UN Peacekeeping Missions Face Challenges And Increased Scrutiny

While many would agree that involvement by United Nations has been in recent decades a success story in terms of prolonging post-war peace and containing the spread of regional conflicts, continued abuses of civilians by peacekeepers themselves mars those gains.

In a recent report, the UN Office of Internal Oversight Services said it received 480 reports of sexual exploitation and abuse between 2008 and 2013, with the majority of cases reported in Liberia, Haiti, the Democratic Republic of Congo and South Sudan. A third of the victims were children.

“Evidence from two peacekeeping mission countries demonstrates that transactional sex is quite common but underreported in peacekeeping missions,” the report said. In a Washington Post op-ed written by three political scientists on whose research the UN report was partially based disclose that 13 years after the UN banned transactional sex by peacekeepers, their “survey of 475 18- to 30-year-old women in greater Monrovia revealed that about half of them report having engaged in transactional sex, and within that group of women, over three-quarters report having done so with U.N. personnel.”

And the sex is hardly consensual as 58 percent of the women who report the age at which they engaged in their first sexual transaction say they were younger than 18, report Bernd Beber (NYU), Michael Gilligan (NYU), Jenny Guardado (University of Chicago) and Sabrina Karim (Emory University)

One suggestion they offer is to recruit more troops “from countries where gender equality norms are already widely held by the population at large” because evidence shows peacekeepers native to nations that have better records on gender equality.

Peacekeeping also faces the challenge of emerging and evolving changes in the nature of war, a subject addressed in a recent report released by the UN.

On 31 October 2014, UN Secretary Ban Ki-moon announced the establishment of a High-Level Independent Panel on Peace Operations that would be responsible for making a comprehensive assessment of the state of UN peace operations today and the emerging needs of the future, the panel was also tasked with examining special political missions.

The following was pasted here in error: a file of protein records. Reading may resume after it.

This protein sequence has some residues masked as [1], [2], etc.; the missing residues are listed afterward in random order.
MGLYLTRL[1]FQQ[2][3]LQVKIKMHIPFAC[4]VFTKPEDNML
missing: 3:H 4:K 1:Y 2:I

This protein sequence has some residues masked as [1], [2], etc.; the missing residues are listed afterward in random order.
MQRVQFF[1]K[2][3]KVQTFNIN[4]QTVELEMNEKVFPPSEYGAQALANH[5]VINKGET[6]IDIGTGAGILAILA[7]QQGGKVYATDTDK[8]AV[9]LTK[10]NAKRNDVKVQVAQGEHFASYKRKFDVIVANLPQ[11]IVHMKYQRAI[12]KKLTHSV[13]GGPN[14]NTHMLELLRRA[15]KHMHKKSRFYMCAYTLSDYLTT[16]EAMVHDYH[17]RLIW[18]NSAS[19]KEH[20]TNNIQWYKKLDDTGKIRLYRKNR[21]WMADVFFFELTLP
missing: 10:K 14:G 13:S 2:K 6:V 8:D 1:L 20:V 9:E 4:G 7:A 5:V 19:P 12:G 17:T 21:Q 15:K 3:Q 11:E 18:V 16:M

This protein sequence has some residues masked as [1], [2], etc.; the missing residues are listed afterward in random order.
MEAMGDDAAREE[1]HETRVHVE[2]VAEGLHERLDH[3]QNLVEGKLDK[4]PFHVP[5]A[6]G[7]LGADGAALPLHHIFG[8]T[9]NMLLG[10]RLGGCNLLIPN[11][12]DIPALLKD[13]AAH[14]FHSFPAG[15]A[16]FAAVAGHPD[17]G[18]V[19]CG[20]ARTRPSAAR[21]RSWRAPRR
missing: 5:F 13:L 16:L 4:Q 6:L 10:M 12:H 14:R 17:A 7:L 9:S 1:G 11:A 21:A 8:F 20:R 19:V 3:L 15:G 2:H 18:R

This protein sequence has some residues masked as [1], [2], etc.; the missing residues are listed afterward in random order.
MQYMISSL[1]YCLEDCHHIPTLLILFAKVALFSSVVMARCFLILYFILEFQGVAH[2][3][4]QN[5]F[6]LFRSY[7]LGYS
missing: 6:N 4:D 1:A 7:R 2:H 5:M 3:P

The report released last week found one of the biggest challenges was preventing politics to drive the deployment of UN forces.

“Lasting peace is achieved not through military and technical engagements, but through political solutions. Political solutions should always guide the design and deployment of UN peace operations. When the momentum behind peace falters, the United Nations, and particularly Member States, must help to mobilize renewed political efforts to keep peace processes on track,” the report stated.

 

“More and more we see that the separation between war and peace is not as clear-cut as it used to be,” says Jean-Marie Guéhenno, president and CEO of the International Crisis Group and head of United Nations peacekeeping operations from 2000 to 2008. Among the topics discussed during his podcast are the importance of the political process to the success of peacekeeping operations, what approaches work best for peacekeeping efforts and which he believes were failures.

Guehenno is also the author of the book, The Fog of Peace: A Memoir of International Peacekeeping in the 21st Century.” A brief excerpt of his book can be read here.  

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